GUEST POST: Living With Your Home Office by Jennifer Paulish

Living with your Home Office
by Jennifer A. Paulish

Jennifer A. Paulish is an Independent Interior Designer/Project Manager with a passion of creating functional and inspiring Interiors in the Corporate, Retail, and Healthcare Industry. On Linked-In http://www.linkedin.com/pub/jennifer-paulish/17/838/a05

I have always been keenly aware of how the physical environment can psychologically affect a person. So really it was no surprise that my chosen career path was Interior Design. Specializing in Corporate Design, I have spent much of my time educating companies and individuals on the importance of bringing an Interior Designer onboard in the beginning stages of the design process. This affords an opportunity for the designer’s ideas to be incorporated into a comprehensive business plan that is synchronized with the company’s brand and image. The result is a more productive workplace, distinguished by open communication, corporate loyalty and job satisfaction.
In today’s rapidly changing market, many companies find themselves in survival mode. Therefore, we are finding a rise in small businesses, telecommuters and contract employees working from home. There is a great deal of discipline in order to draw the line between home and work and while you may no longer be physically going to a corporate office, there are important issues to consider so your home office will work for you. This being said, I have a few suggestions to make your home office both functional and inspiring.

1. Designate Space- It is important to designate space for your home office. If you are fortunate enough to have a basement, lofted area, or extra room perfect! If not do not despair; you do not need a large footprint all it takes is a little rearranging in order to create a nook that is specifically for your work. Think outside the box with this; can a closet become your home office?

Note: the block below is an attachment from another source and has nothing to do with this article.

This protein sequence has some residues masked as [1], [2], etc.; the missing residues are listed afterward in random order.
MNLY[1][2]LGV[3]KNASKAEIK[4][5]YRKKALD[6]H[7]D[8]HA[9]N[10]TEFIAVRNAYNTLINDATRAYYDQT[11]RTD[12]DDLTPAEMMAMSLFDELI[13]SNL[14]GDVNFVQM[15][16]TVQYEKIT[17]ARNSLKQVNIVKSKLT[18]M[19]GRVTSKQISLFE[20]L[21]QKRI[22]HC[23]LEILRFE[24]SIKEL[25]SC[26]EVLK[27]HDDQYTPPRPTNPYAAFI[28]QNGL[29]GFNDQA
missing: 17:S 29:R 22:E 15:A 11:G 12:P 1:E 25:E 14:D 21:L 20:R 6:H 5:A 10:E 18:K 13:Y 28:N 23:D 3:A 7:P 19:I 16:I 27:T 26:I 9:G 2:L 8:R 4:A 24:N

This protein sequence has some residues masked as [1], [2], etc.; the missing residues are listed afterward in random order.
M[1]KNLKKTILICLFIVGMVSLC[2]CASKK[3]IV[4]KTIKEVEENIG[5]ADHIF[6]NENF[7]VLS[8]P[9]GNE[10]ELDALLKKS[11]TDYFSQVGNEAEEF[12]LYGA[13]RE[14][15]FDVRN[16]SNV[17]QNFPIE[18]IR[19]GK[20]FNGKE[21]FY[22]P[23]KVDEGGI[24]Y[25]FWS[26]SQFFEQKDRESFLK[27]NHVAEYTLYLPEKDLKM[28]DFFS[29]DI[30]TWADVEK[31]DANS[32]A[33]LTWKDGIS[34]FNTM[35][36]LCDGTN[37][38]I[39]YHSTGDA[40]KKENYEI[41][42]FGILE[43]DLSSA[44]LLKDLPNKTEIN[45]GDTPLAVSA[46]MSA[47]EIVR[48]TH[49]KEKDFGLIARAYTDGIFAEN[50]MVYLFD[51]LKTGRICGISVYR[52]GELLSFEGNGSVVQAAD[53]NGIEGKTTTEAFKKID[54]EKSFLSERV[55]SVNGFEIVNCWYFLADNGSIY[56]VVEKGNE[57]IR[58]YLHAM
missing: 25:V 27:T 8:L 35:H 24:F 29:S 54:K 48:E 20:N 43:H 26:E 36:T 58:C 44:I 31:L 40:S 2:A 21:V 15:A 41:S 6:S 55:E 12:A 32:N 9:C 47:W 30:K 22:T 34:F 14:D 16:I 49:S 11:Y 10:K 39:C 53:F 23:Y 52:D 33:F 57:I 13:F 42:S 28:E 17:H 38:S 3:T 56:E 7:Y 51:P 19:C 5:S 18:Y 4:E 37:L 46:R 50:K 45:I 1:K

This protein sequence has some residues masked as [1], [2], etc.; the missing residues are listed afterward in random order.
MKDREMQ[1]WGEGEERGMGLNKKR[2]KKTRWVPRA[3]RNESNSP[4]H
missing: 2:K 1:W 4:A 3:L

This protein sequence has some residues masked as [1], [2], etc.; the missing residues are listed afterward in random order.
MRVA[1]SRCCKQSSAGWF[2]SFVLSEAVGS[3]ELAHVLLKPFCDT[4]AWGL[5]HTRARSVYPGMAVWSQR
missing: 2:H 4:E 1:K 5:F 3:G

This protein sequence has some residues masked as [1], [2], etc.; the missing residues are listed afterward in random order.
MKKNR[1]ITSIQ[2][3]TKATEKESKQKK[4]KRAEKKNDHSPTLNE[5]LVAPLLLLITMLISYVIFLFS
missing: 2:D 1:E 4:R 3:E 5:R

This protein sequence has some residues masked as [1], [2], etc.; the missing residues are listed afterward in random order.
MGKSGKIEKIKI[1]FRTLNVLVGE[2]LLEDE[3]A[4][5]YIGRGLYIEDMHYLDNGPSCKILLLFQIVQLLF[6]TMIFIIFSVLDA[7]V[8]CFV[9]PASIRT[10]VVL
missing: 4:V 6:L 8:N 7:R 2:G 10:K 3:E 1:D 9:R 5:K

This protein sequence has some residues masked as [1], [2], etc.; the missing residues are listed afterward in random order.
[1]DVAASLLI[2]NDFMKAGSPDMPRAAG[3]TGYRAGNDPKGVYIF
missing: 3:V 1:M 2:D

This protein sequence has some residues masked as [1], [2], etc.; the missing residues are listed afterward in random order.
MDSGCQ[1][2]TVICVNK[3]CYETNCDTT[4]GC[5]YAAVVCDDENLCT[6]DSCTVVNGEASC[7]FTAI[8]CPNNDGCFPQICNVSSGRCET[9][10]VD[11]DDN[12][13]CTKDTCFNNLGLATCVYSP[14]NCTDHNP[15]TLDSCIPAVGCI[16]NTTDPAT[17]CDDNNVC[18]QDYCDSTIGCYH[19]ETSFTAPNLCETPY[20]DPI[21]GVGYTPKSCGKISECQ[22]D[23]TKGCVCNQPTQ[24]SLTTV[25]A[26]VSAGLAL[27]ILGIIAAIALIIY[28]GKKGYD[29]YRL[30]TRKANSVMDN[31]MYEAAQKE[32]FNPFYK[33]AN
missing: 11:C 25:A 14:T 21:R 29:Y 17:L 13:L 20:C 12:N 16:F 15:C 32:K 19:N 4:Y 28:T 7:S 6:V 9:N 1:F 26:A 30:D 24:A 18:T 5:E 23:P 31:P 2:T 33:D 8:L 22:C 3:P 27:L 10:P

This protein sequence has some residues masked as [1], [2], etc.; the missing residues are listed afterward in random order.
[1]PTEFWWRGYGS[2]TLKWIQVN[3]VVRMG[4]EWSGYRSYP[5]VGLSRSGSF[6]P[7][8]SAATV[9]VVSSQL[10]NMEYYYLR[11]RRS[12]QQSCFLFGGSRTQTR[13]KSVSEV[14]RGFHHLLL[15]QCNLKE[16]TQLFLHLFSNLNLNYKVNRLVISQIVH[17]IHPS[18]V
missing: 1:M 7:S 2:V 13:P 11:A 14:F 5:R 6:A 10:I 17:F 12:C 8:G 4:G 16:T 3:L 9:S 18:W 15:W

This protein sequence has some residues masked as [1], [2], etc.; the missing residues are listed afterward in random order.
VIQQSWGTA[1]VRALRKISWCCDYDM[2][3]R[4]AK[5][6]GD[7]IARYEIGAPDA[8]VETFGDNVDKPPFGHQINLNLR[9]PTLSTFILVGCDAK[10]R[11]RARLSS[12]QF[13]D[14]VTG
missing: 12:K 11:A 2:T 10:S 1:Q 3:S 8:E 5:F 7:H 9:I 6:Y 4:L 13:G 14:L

2. Keep it Professional-Remember this is your place of work. Stay organized; keep it clean/ clutter free, and comfortable. Take pride in this space.


3. Ergonomics- More often than not ergonomics come into play only when there is a problem (back/carpal tunnel syndrome). Think of ergonomics as preventative medicine. So here are a few things to keep in mind when creating your space.

• Your desk or work surface should be deep enough to place your monitor approximately 20”away from your eyes (30” deep will accommodate this)
• Desk height should be elbow height when seated (29” above finished floor is typical)
• Keyboard and mouse at elbow height
• Top of screen should be at or just below eye level
• Chair should be easily adjustable, provide support, front edge of seat pan should be rounded in waterfall fashion, forward and backward tilt, and adjustable/removable arms. Think of your chair as an investment and purchase the best quality product you can afford. Call a furniture dealer and you can often find refurbished chairs (and desks) at some decent prices and there is always craigslist.

4. Have some fun- Aesthetically your space should be inspiring and energizing and do not be afraid to add some personal touches in order to achieve this. This can be achieved in many different ways; choose a paint color that you are drawn to, inspiration/pin-up board, artwork, mix up finishes, etc.
Remember you are your own brand- What is it you want to say?

(Photo courtesy Apartment Therapy)

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